I say that if the Government stand behind the progressive elements in this industry, the elements that are prepared to support progress against reaction, and if they do not allow the obscurantists who are thinking only of themselves, and who are incapable of forward movement, to wreck the reorganisation of the industry, the Government will have the whole country behind them. The country cannot go on indefinitely tolerating every few years a hold-up of industry. The industry of this country will depart and decay if, every four or five years, you are threatened with a stoppage of this kind. Importers and buyers will lose all faith in your capacity. The financiers of the world generally and at home will refuse to go on developing and expanding the industries of this country and those engaged in that task will be only relieved to give up the unequal conflict, if they have to fight the competition of the world and the difficulties of modern business while at the same time they are stabbed in the back in their own country.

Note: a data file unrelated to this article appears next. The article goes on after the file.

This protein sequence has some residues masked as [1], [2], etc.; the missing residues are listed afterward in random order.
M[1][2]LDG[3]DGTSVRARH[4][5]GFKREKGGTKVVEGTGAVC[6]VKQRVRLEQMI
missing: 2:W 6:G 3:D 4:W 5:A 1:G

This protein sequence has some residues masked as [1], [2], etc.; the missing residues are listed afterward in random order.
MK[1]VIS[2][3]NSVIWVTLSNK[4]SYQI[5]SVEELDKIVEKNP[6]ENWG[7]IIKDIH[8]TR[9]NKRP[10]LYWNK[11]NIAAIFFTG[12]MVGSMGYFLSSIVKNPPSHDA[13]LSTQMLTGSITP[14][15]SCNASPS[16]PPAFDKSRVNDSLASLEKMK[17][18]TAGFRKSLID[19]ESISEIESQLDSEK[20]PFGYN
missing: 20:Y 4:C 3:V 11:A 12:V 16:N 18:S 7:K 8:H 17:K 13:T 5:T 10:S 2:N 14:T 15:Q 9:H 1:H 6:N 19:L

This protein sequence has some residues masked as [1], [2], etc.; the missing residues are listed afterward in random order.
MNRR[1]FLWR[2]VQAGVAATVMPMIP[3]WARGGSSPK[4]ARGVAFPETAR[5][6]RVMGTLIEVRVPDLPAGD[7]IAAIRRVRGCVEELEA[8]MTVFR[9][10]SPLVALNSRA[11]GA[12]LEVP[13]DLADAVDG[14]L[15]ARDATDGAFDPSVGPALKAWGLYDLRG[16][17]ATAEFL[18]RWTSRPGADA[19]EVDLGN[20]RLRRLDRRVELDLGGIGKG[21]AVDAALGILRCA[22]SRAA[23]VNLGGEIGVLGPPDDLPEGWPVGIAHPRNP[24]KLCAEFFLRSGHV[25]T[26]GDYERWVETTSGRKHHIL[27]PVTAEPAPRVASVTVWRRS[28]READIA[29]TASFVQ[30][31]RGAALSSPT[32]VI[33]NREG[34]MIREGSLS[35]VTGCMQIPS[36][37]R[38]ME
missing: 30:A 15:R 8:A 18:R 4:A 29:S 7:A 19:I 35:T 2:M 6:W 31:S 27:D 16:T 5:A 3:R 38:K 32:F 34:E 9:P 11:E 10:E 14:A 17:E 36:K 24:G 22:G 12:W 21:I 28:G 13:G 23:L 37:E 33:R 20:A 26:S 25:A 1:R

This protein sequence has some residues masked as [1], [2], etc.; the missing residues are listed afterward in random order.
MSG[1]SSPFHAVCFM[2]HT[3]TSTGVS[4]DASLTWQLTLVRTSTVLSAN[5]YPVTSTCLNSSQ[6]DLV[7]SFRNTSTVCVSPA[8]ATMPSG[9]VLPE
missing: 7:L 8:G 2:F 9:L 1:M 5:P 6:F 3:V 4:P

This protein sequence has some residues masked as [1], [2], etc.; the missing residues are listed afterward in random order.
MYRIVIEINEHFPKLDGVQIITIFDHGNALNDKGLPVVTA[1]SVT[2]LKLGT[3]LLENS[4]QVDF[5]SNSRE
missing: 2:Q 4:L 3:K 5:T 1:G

Photo of Mr Vernon Hartshorn Mr Vernon Hartshorn , Ogmore